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yes, you can install a thermostat upside down, and that will interrupt circulation, which should cause overheating very quickly. Plenty of videos online showing the correct direction. to get the air out, warm up the jeep to open the thermostat but leave the radiator cap off, turn heater on full blast hot, then carefully reach your hand around the upper hose and burp it by squeezing to move air bubbles up into the radiator. with the cap off you should be able to see the level as well, so you can tell if you need to add anything.

turn the jeep off then while it's still warm, burp the lower hose as well to see if any air comes out.

if you are losing water in the make up tank, it maybe going on the ground when the engine overheats, or you have a lot of air trapped in the system and it's slowly working it's way out.

if the aftermarket radiator is really crummy, you could return it and try the OEM route or other "good" radiator to see if that helps, but I am guessing that you have some things to try first. when you changed the radiator did you completely drain and flush the system and add new coolant of the correct type and ratio of distilled water? Assuming you did, then getting the air out is the next step.

On the TJ there is an engine block coolant drain plug that you can open as you fill the engine to make sure you get all the air out - I did not have to do this on my JK - but I read it here:


good luck.
 

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When it is starting to overheat, does the air blow hot from the heater, if it does not then you probably have some air trapped in the heater core. Another thought is the condition of the coolant passages, they might be restricted due to crap in the system, have you done a coolant flush? If not that might be what is needed.
 

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Discussion Starter #19
yes, you can install a thermostat upside down, and that will interrupt circulation, which should cause overheating very quickly. Plenty of videos online showing the correct direction. to get the air out, warm up the jeep to open the thermostat but leave the radiator cap off, turn heater on full blast hot, then carefully reach your hand around the upper hose and burp it by squeezing to move air bubbles up into the radiator. with the cap off you should be able to see the level as well, so you can tell if you need to add anything.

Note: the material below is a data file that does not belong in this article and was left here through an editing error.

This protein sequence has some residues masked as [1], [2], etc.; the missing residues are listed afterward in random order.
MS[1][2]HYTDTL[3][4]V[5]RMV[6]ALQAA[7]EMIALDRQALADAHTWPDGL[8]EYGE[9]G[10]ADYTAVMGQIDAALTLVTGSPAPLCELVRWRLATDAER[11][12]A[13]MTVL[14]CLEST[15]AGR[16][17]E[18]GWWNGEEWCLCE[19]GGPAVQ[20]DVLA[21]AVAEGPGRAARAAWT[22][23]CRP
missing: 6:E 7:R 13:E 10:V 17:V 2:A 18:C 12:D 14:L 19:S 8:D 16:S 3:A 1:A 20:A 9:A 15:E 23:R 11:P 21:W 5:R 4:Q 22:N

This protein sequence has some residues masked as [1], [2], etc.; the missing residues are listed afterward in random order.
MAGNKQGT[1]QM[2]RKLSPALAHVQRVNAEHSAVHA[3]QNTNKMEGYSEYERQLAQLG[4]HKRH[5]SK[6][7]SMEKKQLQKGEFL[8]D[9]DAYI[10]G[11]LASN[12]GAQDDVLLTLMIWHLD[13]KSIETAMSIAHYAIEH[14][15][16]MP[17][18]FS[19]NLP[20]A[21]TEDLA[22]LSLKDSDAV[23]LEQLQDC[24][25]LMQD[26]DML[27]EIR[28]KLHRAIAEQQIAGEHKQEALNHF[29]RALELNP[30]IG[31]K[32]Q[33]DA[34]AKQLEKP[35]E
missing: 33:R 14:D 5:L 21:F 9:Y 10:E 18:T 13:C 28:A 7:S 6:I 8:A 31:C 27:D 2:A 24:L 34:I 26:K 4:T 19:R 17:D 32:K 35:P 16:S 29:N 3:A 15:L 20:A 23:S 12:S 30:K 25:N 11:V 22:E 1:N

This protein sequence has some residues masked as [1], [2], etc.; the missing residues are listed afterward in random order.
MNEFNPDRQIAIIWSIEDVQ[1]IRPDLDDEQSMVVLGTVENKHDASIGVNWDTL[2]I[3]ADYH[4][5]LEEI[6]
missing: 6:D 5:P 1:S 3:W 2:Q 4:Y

turn the jeep off then while it's still warm, burp the lower hose as well to see if any air comes out.

if you are losing water in the make up tank, it maybe going on the ground when the engine overheats, or you have a lot of air trapped in the system and it's slowly working it's way out.

if the aftermarket radiator is really crummy, you could return it and try the OEM route or other "good" radiator to see if that helps, but I am guessing that you have some things to try first. when you changed the radiator did you completely drain and flush the system and add new coolant of the correct type and ratio of distilled water? Assuming you did, then getting the air out is the next step.

On the TJ there is an engine block coolant drain plug that you can open as you fill the engine to make sure you get all the air out - I did not have to do this on my JK - but I read it here:


good luck.
This sounds way more logical than just going out and buy brand new parts.
All this started a few yrs back when I was out of town and my sister in law was staying with my wife and she needed to go out and run some arrends. Wife calls me and tells me that the Jeep had overheated and blown the radiator. In law was so scared that she had a guy friend fix it so she bought the radiator from autozone. The guy couldn鈥檛 take the fan off so left the job undone. I was still out of town and I knew I wasn鈥檛 gonna have any time to fix it when I get back so I decided to call the insurance to send me a tow truck to thane it towed over to a local shop. I had him replace the radiator and the thermostat.
It was working fine for that year till summer in AZ got here and it started overheating again. That鈥檚 when I change the water pump, thermostat, housing and all new antifreeze 50/50. And ever since it鈥檚 been overheating. Over all I think it鈥檚 been about 3 yrs.

I鈥檒l try to do the cleanse and burp any air trapped in there. And while I鈥檓 at it I鈥檒l probably change the thermostat since it鈥檚 pretty easy to change. I would take a look at it but either way ima have to replace the gasket for that so might as well change it out.

AAAAAAND with all this troubleshooting if nothing works...would swapping the clutch fan to an electric fan work any better. I have notice that keeping the idle slightly above 1,000 it helps it stay in proper range. Versus if I just let it idle itself it stays well below 1k but that鈥檚 when it will start creeping up.